[4] As a pediatrician, I'm committed daily to affirming that children are precious gifts too often undervalued and under appreciated in this world. But 70-80% of fertilized eggs miscarry, the majority of these within the first 2 weeks after fertilization, before the woman even knew she was pregnant. The scientist in me cannot ascribe the same value to these zygotes as I do to a newborn child. It is difficult to define a point at which this collection of living cells becomes a morally salient human life. But in a world of war, holocausts, abortion as birth control, and greatest of all, children born into poverty, it seems hypocritical, even idolatrous, to attach so great a value to a microscopic collection of cells.

[5] I use the term hypocrisy not in the modern sense where a person says one thing and does another, but as Jesus used it to describe Pharisees who held fast to the Law without understanding its true meaning. The most relevant examples were when Jesus healed on the Sabbath. (See Matthew 12:1-13 and Luke 13:10-17.) Accused of breaking a commandment, Jesus exposes the hypocrisy of his accusers who knew the Law but not its purpose.

[6] A paradigm shift is in progress. Christianity has adapted to the scientific understanding that the earth revolves around the sun. Christianity has adapted to the theory of evolution. Even if God does not change, the paradigms mortals use to partially describe and comprehend God do change and evolve. In this age, with the human genome sequenced, animals cloned, and stem cell technology expanding, Christianity must reconcile its concept of an incarnate God with the realization that our humanity is not tied to our DNA or to the sacks of protoplasm that surround it.

[7] I understand the fear of those who believe that if Christians abandon the concept of a fertilized egg being sacred, it could alter our treatment of humanity in negative ways. Given humankind's great tendency to rationalize and make ethics relative, this is not an unwarranted anxiety. All churches need their traditions and orthodoxy, but as a church of the Reformation, Lutherans must continuously challenge dogma. Rather than clinging to orthodoxy, anxiety can be overcome by more clearly affirming what Christians do value about human life. This is analogous to remembering why the Sabbath is holy. As a physician I'm called to care for people even on a Sabbath, avoiding hypocrisy by making my actions reflect God's glory all seven days of the week. I cannot remain within safe confines of simplified phrases like "remember the Sabbath and keep it holy," or "life begins at conception." Christ always challenges me to keep as my highest commandment a loving response to the suffering of my neighbor.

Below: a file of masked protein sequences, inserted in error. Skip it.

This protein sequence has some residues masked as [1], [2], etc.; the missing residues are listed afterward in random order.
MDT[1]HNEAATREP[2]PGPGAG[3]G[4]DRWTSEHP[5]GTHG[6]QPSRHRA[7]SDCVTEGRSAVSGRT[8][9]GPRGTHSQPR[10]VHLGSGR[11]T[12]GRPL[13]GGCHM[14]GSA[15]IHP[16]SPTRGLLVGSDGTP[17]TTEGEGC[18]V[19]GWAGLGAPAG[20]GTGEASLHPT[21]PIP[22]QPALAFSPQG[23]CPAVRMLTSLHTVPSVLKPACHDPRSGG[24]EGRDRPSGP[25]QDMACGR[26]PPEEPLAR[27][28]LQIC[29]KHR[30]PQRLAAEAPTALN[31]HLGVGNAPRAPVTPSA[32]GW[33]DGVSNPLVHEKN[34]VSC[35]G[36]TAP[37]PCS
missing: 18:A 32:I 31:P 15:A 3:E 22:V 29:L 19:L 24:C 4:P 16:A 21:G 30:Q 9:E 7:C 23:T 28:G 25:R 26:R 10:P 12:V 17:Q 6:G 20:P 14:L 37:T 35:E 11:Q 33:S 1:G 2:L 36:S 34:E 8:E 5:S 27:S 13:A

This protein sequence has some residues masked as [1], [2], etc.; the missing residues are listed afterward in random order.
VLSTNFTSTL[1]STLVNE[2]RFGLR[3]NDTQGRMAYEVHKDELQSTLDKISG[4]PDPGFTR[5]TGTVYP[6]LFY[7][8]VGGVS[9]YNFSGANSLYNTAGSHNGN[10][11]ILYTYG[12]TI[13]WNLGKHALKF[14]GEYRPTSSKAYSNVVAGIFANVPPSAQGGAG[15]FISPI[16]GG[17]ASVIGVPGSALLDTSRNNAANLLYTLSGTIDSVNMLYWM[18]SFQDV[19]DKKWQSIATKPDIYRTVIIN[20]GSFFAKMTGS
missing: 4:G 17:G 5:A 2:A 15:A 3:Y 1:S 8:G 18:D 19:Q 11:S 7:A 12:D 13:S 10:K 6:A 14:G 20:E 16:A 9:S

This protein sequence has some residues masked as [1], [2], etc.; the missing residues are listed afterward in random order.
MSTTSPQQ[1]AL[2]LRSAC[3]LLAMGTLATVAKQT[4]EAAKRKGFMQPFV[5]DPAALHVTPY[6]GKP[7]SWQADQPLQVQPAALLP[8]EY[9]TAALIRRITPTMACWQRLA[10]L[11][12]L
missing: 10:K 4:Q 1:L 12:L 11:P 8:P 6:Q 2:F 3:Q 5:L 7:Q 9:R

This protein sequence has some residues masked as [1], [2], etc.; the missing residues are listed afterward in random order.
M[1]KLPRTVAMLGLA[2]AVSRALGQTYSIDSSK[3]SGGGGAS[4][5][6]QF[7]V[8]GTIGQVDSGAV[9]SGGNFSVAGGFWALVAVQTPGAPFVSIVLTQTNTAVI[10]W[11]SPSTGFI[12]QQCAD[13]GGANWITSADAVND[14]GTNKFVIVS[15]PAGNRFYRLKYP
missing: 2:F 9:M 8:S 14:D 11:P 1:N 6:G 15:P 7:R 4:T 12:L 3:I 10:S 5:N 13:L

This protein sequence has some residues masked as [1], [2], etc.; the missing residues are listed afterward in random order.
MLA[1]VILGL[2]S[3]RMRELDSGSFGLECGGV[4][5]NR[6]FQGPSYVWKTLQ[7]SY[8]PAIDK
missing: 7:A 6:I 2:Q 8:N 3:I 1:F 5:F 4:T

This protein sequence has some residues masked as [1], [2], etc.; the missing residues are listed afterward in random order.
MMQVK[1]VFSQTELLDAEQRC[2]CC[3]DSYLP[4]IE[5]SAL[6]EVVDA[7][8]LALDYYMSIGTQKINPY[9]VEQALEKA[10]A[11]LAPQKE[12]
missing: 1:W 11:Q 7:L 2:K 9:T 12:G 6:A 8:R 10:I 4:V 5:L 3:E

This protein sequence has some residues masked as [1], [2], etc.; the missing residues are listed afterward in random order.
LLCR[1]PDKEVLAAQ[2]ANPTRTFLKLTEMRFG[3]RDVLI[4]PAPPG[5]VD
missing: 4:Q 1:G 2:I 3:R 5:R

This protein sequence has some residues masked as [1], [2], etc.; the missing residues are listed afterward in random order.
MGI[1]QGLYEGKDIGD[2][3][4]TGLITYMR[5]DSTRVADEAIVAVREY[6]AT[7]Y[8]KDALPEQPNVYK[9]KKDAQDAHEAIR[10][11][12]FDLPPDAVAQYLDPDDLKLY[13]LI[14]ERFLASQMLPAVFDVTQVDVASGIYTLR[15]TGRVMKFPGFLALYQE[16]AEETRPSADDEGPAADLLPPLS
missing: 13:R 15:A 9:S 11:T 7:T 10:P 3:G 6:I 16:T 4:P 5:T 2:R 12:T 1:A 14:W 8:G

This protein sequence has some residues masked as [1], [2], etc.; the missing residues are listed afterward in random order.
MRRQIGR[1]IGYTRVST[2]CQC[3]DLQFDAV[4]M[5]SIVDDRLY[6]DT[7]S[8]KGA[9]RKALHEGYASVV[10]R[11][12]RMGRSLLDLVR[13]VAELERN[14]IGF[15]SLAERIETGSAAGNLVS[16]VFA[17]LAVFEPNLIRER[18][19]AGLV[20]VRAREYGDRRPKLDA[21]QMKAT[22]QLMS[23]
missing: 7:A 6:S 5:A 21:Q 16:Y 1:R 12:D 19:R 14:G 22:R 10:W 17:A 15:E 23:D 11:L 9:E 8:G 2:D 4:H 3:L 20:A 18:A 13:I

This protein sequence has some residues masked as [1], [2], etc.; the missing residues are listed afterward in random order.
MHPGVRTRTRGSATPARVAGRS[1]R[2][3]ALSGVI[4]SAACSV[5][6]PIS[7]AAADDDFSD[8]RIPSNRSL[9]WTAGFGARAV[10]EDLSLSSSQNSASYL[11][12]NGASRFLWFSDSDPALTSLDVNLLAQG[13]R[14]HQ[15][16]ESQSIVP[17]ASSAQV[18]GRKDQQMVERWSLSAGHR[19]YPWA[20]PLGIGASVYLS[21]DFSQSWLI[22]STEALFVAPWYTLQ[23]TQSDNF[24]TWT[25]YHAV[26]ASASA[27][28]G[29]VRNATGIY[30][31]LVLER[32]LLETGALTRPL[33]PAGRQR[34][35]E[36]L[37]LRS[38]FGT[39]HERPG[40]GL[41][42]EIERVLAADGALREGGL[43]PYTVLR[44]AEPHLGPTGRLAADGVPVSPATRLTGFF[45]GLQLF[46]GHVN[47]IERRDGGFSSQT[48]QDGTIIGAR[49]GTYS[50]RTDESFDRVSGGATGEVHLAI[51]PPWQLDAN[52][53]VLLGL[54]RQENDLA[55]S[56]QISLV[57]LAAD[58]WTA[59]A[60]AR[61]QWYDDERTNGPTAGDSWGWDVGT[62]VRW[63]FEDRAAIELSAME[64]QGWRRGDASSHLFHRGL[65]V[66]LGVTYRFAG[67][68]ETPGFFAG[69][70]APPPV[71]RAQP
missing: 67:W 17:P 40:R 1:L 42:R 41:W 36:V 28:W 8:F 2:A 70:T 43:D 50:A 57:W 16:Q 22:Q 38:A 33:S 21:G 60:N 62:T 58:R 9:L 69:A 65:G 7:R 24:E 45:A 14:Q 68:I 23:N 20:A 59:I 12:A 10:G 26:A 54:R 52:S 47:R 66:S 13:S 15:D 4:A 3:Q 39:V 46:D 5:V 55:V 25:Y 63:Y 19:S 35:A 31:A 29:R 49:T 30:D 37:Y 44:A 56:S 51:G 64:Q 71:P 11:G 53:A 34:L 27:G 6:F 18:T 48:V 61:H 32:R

[8] When confronted with moral dilemmas, I am called upon to respond lovingly, even if it means to "sin boldly" rather than recite regulations. I cannot say with certainty when a new human life begins, but scientifically fertilization is not a compelling milestone. Fertilization has been a recent orthodox position in Christian theology, but not the only position in Judeo-Christian history. Jesus, by healing on the Sabbath, reinterpreted a Commandment. Let us likewise affirm what is sacred about human beings without linking it solely to the dust from which we are constructed.

End Notes

© October 2001
Journal of Lutheran Ethics
Volume 1, Issue 2